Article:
Two leading European energy giants with plans to build wind turbine manufacturing plants in Scotland are set to join forces as further consolidation sweeps the industry.
French firm Areva and Spanish company Gamesa this week announced plans to form a 50:50 joint venture with ambitions to become a leading player in the global offshore wind market.
In March 2012, Gamesa said up to 800 jobs could be created in Scotland as part of plans to invest £125million in a wind turbine blades factory in Leith.
In November that year, Areva followed suit and announced it was planning to create a turbine manufacturing base, supporting around 750 jobs, also in Edinburgh.
It is unclear what effect the joint venture will have on the proposed turbine factory plans, but the two companies said they will “fulfil existing industrial development commitments in the UK”.
A spokeswoman from Forth Ports, which owns docksides at both Leith and Dundee, last night said neither company had signed a contract for manufacturing at the sites and it was still “in conversation” with a range of potential investors. It is thought that delays in investment decisions by Areva and Gamesa are driven by UK government delays in outlining its plans for Electricity Market Reform.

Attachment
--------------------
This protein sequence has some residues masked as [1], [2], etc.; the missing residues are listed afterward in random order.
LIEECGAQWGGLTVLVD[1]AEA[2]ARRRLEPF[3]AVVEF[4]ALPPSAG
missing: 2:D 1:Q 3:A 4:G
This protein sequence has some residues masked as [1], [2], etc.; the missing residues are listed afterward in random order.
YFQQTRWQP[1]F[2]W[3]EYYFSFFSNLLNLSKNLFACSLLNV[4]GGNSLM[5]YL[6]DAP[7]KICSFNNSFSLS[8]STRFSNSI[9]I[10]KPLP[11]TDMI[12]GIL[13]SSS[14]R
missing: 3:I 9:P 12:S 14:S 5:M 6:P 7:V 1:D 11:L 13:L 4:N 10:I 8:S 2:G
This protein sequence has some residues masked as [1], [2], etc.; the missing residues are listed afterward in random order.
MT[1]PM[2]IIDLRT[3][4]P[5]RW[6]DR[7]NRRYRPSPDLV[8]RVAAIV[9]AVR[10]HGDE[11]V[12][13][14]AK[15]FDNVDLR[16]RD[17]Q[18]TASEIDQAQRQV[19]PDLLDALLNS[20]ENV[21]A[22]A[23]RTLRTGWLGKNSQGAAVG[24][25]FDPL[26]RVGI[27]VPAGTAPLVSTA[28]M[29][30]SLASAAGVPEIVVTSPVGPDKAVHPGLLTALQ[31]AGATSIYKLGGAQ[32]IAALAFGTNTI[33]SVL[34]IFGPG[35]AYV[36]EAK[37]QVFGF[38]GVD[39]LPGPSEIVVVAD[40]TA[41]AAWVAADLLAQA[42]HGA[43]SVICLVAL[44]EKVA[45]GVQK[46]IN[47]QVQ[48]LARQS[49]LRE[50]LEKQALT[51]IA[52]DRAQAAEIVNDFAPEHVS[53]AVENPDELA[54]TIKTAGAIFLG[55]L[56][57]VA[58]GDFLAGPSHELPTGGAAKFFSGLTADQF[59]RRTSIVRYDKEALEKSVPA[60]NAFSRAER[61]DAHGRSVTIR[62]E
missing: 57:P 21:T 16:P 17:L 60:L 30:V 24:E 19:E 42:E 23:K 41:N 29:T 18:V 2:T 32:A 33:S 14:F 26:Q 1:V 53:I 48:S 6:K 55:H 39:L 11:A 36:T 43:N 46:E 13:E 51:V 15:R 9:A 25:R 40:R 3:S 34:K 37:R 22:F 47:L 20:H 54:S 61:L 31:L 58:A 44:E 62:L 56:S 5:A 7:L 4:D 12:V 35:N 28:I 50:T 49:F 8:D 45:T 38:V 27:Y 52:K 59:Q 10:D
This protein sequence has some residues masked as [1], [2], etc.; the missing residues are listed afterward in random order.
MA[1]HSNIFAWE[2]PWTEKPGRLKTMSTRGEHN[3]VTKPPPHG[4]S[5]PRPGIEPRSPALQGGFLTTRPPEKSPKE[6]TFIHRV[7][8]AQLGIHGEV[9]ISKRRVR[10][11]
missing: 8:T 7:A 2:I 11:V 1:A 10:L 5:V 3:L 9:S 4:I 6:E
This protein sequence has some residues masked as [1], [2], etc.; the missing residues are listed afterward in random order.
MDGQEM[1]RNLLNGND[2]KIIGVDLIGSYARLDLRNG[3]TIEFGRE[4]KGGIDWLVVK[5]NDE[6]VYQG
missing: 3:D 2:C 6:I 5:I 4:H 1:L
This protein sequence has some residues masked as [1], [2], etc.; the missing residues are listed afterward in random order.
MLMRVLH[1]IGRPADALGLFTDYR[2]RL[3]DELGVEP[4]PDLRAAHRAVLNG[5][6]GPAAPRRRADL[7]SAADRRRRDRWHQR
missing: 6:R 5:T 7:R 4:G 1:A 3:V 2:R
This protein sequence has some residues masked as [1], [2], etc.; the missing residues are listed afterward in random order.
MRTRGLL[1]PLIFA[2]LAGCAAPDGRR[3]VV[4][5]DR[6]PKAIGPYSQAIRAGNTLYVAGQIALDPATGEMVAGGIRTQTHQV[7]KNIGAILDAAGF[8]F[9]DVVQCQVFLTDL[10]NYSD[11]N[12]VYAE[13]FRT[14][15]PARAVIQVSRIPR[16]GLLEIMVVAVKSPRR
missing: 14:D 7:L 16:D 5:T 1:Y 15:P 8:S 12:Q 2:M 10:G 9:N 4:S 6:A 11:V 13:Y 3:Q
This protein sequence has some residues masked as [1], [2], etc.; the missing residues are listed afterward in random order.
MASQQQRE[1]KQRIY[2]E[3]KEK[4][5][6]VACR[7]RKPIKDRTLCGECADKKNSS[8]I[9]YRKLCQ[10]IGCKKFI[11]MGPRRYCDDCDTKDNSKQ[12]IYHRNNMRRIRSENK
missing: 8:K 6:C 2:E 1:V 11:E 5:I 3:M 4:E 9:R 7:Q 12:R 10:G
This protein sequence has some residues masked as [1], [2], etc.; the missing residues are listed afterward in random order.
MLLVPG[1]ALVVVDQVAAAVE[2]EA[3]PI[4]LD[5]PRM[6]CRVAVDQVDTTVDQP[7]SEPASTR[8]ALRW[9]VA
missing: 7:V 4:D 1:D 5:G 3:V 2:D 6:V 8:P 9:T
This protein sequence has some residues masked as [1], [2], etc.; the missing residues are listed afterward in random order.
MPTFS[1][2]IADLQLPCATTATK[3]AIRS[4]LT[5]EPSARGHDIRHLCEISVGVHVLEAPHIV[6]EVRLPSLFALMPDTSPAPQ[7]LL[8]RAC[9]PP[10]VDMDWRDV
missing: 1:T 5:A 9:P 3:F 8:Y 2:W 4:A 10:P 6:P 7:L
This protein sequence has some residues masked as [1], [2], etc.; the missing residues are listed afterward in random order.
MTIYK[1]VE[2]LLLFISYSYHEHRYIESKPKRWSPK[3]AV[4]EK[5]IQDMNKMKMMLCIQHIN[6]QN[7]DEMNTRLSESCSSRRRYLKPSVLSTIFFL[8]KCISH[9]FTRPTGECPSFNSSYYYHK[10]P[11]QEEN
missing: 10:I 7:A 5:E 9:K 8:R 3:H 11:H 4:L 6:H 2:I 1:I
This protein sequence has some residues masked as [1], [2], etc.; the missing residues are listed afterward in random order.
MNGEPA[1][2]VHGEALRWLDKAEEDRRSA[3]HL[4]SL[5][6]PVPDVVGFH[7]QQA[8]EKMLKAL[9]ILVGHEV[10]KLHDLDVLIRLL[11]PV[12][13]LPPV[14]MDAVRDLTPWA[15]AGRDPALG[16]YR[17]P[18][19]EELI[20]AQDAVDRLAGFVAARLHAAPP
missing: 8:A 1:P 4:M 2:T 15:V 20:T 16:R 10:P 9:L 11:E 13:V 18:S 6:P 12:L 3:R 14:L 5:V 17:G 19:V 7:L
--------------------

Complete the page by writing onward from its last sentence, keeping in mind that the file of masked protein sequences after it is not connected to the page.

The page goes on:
“This joint venture will pave the way for the creation of a leading and cutting-edge company in the offshore segment,” said Gamesa chairman Ignacio Martin.
First Minister Alex Salmond this week welcomed news of the partnership and said the Scottish Government would work closely with both companies to support their plans.
Lindsay Leask, senior policy manager at Scottish Renewables, said: “This deal is part of a growing trend towards joint ventures in turbine manufacturing, which should enable the partners to benefit.
“While it is too early to conclude what the implications of this announcement will be for Scotland, the country’s offshore wind sector continues to offer considerable potential which is attracting investment.”
The joint venture follows a similar move by the world’s biggest maker of onshore wind turbines, Denmark’s Vestas Wind Systems, which unveiled a joint venture with Japan’s Mitsubishi Heavy Industries for offshore wind turbines in September.